Normally at this time of year Jack and I would be out in Soho celebrating Pride with friends and strangers. This year is a bit quieter, but with everything going on in our world I believe Pride’s message of inclusivity, diversity and personal courage is needed now more than ever. So if you’ll bear with me, I’d like to share with you a little of my story as it relates to Pride…
Born in ’78 I grew up in the 80’s and 90’s when the word gay (and all its synonyms) were used at school to describe anything that was weak, rubbish, or less than. I was also taught from a religious perspective that homosexuality offered a one way ticket to hell. Whilst I didn’t identify as gay until I was 19, I was certainly discouraged from some of the ambiguous feelings I felt before then as I went through my teens.
“As a young Barrister in training… I decided to take the risk of being outwardly gay from the start…”
At 19 I fell in love with my first boyfriend whilst studying law at Bristol Uni. We had met at a party – and there were the feelings – and it all just clicked. We were together for a couple of pretty blissful years before we split just after I moved to London to take the Bar. By then I was happy to identify as gay and it was pretty exciting to now be living in (arguably) the international gay capital of the world, London. I made the most of it (!) and one of my more surreal memories is taking Graham Norton as my date to the Inns of Court School of Law Graduation Ball in 2001.
As a young Barrister in training at 12 Kings Bench Walk, I decided to take the risk of being outwardly gay from the start, and the fact that I was able to do that is to pay tribute to the bravest Judges and Barristers who came out to the ridicule and violence of press, public and profession in years gone by. Part of Pride is remembering the heroes that fought for freedoms that are already taken for granted. It was an honour to be elected as Chairman of the Bar Lesbian and Gay Group and wonderful to see that organisation continue to thrive today.
“…I also remember looking at all of the faces of the commuters on the train watching the scene – none of whom intervened or said a word…”
It wasn’t all completely smooth sailing though – there were occasional homophobic remarks even amongst colleagues and frequent slurs hurled at me on the streets, particularly when holding hands with another man (which still sometimes feels dangerous today).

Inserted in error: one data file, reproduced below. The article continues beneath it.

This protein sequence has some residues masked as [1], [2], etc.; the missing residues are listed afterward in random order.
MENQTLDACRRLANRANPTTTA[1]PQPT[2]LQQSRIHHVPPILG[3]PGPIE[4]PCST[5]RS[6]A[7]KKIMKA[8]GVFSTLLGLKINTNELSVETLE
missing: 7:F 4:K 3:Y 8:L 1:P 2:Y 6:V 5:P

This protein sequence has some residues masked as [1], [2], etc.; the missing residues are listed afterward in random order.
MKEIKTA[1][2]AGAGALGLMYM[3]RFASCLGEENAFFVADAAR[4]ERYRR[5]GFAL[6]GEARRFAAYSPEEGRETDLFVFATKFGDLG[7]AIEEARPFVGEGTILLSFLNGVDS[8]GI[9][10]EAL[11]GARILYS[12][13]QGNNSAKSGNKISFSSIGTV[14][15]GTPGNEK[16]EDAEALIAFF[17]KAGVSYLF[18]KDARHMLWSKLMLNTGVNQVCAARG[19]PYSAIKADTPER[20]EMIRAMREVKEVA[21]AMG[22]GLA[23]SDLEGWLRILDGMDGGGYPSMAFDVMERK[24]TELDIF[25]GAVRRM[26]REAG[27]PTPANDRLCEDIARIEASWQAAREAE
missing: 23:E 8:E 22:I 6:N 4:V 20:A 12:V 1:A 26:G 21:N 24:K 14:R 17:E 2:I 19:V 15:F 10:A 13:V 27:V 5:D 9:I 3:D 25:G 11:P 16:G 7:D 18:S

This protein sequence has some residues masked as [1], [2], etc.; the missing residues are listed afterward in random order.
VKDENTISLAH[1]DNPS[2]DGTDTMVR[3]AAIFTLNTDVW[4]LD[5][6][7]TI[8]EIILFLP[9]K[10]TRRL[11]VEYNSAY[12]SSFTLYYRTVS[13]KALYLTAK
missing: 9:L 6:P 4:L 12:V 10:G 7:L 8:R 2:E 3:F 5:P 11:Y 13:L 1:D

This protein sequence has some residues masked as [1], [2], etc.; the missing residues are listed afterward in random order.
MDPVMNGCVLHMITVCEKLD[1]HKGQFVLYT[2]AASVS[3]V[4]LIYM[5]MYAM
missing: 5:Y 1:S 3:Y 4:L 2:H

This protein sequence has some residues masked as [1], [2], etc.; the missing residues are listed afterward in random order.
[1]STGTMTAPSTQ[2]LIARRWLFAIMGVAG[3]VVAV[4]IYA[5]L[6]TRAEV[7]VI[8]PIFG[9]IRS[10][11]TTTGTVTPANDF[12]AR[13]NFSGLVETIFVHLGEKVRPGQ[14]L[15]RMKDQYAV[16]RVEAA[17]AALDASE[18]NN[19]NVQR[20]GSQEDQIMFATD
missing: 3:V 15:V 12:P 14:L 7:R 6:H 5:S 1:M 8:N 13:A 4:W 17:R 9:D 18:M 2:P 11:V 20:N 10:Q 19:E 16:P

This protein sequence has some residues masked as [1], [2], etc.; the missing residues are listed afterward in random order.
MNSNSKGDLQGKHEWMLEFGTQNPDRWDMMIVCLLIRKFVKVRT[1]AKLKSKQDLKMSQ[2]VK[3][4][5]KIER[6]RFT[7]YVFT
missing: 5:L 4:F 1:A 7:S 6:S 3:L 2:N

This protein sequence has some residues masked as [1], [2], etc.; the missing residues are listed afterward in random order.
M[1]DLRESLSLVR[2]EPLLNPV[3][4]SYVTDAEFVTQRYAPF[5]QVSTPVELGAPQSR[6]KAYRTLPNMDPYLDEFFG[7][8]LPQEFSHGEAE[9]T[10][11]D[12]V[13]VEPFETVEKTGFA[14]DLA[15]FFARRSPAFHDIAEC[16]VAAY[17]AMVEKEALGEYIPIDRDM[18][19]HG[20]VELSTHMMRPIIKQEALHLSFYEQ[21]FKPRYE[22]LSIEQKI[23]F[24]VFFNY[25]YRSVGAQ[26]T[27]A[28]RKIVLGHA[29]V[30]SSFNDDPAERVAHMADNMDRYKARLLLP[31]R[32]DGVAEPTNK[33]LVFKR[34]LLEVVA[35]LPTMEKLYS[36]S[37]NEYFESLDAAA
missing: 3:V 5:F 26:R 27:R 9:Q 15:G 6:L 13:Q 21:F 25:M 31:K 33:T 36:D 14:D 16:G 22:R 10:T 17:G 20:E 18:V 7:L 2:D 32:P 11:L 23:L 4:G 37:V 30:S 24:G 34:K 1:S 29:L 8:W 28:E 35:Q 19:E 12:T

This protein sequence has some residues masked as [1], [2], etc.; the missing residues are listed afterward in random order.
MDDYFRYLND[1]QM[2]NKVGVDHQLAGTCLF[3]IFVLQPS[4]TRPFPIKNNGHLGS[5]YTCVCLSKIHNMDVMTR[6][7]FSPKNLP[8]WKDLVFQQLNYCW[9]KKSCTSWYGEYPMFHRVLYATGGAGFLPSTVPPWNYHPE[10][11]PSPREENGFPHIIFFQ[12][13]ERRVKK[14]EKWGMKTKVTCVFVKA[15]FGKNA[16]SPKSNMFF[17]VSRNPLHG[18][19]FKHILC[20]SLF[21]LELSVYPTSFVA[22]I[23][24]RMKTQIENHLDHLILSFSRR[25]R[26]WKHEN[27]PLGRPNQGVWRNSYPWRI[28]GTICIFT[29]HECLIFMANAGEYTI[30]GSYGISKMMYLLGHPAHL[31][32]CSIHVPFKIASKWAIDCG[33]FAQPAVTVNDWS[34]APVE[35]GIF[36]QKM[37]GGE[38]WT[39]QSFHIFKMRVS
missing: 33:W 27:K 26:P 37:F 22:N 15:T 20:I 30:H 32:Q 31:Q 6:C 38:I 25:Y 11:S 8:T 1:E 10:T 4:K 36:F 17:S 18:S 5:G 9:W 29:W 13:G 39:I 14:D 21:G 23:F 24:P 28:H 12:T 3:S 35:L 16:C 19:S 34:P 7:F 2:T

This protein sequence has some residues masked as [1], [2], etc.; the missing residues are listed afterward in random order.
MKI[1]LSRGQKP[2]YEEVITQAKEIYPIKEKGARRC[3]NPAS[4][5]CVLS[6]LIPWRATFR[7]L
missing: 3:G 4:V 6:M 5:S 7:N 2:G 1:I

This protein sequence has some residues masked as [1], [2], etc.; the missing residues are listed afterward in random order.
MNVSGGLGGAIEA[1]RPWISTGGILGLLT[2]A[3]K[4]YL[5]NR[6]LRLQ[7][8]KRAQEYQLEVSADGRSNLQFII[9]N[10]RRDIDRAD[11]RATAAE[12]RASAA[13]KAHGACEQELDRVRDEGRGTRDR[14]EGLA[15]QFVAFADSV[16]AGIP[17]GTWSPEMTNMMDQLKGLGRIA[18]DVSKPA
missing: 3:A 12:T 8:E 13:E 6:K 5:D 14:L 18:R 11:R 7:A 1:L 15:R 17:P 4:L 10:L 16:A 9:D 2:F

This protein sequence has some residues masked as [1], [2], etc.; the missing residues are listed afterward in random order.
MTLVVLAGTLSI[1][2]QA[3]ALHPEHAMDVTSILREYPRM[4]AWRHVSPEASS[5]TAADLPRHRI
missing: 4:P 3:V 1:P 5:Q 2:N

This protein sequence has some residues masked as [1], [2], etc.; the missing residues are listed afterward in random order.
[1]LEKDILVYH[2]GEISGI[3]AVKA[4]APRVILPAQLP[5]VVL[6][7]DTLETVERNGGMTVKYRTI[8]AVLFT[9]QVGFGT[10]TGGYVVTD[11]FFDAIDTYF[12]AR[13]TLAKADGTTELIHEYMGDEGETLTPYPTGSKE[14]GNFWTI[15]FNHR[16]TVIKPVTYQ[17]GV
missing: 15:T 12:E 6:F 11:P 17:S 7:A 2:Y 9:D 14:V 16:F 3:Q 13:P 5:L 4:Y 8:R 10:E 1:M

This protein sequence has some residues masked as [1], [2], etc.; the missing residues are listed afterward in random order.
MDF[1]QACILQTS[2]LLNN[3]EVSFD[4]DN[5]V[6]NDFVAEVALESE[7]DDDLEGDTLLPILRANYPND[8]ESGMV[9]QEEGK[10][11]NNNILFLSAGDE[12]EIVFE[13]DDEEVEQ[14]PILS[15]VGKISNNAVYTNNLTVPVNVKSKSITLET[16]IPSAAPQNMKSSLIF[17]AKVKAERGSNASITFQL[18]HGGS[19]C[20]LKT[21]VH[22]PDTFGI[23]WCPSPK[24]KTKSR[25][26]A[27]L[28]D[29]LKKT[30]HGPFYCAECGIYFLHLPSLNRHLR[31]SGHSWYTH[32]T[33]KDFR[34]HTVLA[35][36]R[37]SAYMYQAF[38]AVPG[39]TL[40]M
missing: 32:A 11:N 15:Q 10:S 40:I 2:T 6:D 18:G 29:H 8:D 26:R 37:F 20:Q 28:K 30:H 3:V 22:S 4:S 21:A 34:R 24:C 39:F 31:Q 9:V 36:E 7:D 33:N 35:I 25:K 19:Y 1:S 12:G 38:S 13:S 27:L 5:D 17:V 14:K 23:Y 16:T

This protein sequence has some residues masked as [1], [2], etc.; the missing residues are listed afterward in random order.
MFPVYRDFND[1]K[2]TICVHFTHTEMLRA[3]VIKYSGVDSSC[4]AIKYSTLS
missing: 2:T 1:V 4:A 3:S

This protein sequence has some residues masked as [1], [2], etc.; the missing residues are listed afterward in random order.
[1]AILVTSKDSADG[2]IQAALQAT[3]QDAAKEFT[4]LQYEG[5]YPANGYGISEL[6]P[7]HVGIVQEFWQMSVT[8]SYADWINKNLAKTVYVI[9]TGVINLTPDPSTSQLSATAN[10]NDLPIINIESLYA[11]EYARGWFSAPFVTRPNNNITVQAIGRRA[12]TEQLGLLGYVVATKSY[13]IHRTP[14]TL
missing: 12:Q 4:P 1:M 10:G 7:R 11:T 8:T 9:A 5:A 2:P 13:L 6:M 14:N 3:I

One evening in 2003 as I was on the train home from court I decided to put my arm around my boyfriend at the time. A group began throwing food at us and calling us homophobic names. When we got off the train at Clapham Junction three of them ran after us and assaulted us on the platform. I remember not feeling any pain as everything slowed down – I also remember looking at all of the faces of the commuters on the train watching the scene – none of whom intervened or said a word. We were also disappointed by the police who never followed up on our report. In the end I drafted my own statements and sent them in – but never received an acknowledgement or reply.
“I hope that society can open its heart to become more educated, inclusive, and wise…”
So, when I was cast as the face of Pride in 2005 I was pretty excited to be associated in a small way with the great history of gay pride. Being gay in a straight world has taught me the importance of knowing myself, standing up for myself, and I have come to understand the damage that is done when young people are brought up in a society that does not represent them as equals or offer them healthy role models. As I see my trans brothers and sisters and people of colour continuing their fight for equality, I hope that society can open its heart to become more educated, inclusive, and wise. I hope I can too.
Despite everything, I feel hopeful that the trajectory of our world is moving us closer to equality, to peace, and love.
Love is love.
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By Neil Seligman
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